Why So Much Corruption in the World?
When money replaces god, immorality and corruption thrive. Gone are the good old days when people were hesitant to do something wrong because morality had a place in society. Wrong doers would do bad things away from the sight of the society. Things are just the opposite in modern society. Now you can hide behind brilliant twists of logic and do any thing. You may even be admired at your smartness that no one could catch you.
Corruption is an age-old phenomenon; however, whenever it had gone beyond control it had destroyed societies and nations. And why not? Corruption, in any language, means destruction, ruining or spoiling; it is a slow and deceptive poison.
Power does not corrupt men; fools, however, if they get into a position of power, corrupt power. – George Bernard Shaw
Corruption is the abuse of public power for private gain. It can take many different guises: bribery, misappropriations of public goods, nepotism (favoring family members for jobs and contracts), and influencing the formulation of laws or regulations for private gain. Corruption is also not just the clearly “bad” cases of government officials skimming off money for their own benefit. It also means creating bad laws so that the systems doesn’t work well, and ordinary people are left in a bind, needing to bribe to get any work done.
Why Should We Care?
In nations with similar societies the average income in corrupt countries is about three times lower than in less corrupt countries (the difference between, say, Ukraine and Czech Republic, Indonesia and South Korea, or Chad and Namibia).
When the ruling elites become corrupt, governance begins to rot and ordinary people begin to lose faith in the ruling class. Such a society begins to decay and sets itself on the road to self-destruction. A state of unchecked political corruption is known as kleptocracy, which literally means “rule by thieves”. There are well known dictators in recent decades who did nothing but plunder their countries and robbed their own people (read World’s Top Ten Corrupt Leaders).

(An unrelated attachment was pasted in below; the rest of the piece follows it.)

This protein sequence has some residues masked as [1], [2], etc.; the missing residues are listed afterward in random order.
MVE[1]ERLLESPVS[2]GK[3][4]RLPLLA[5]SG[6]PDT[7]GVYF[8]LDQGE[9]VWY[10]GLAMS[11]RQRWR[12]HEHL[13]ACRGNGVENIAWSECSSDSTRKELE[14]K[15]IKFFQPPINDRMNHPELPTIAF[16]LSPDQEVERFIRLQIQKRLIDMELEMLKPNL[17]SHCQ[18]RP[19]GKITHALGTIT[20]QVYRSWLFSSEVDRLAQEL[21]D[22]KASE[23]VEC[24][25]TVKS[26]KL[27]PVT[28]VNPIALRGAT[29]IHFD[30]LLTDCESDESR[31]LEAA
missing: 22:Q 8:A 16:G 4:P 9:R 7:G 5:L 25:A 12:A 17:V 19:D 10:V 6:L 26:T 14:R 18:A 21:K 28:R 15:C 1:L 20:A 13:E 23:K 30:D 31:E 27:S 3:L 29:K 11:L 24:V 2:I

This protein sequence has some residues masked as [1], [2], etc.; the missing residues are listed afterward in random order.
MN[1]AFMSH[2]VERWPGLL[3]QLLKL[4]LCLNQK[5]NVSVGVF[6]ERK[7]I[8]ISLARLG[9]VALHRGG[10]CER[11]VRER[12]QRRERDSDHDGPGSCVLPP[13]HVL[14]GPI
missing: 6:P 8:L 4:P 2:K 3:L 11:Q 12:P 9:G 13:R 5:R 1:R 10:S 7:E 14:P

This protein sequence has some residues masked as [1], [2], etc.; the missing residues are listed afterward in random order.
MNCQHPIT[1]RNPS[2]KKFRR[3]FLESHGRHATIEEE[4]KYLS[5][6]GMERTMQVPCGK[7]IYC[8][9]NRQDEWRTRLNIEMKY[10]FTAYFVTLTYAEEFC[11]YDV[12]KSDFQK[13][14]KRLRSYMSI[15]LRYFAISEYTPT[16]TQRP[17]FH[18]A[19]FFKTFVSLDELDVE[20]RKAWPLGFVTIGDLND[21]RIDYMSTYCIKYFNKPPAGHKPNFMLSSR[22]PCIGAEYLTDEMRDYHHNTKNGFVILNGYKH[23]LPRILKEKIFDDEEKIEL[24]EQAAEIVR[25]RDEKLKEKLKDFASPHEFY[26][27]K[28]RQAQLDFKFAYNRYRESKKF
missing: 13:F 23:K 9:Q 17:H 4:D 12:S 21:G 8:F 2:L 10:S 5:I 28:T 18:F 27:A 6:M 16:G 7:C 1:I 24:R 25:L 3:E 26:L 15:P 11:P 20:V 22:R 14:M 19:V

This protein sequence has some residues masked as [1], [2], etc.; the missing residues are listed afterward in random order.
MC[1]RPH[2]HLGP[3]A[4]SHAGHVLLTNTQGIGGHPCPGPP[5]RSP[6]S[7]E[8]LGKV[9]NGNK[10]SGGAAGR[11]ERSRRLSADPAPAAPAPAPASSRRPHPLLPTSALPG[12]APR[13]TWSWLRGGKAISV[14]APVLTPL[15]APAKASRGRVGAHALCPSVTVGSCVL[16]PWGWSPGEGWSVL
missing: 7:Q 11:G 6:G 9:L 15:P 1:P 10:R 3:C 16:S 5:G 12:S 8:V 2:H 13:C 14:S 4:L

According to World Bank estimates, between $1 trillion and $1.6 trillion dollars are lost globally to illegal activities each year. Corruption decreases the amount of wealth in a country and lowers the standard of living. Corruption affects you even if you don’t come into direct contact with it. For example, corruption:
- Vitiates the business atmosphere which reduces opportunities for all.
- Reduces government’s tax collection and degrades the quality of government services such as education, healthcare, infrastructure, welfare programs, police, etc
- Is an important factor behind the widespread global poverty.
- Allows criminal activities such as money laundering, extortion and drug trafficking to thrive. Think of how the terrorists’ activities are funded.
- Allows the rich and powerful to bend laws in their favor at the cost of others.
- Puts weaker section of the society to disadvantage because those with less power are particularly disadvantaged in corrupt systems, which typically reinforce gender discrimination.
- Distorts national and international trade.
- Jeopardizes sound governance and ethics in the private sector.
- Undermines openness, fairness and the rule of law.
According to Transparency International’s 2010 Corruption Perception Index (CPI) that ranks countries on corruption scale Somalia, Myanmar, Afghanistan, Iraq and Turkmenistan are the top most corrupt countries in the world. At the other end of the spectrum, the list of “cleanest” or the least corrupt countries is headed by Denmark, New Zealand, Singapore, Finland, and Sweden – UK, USA and France at the tail end.
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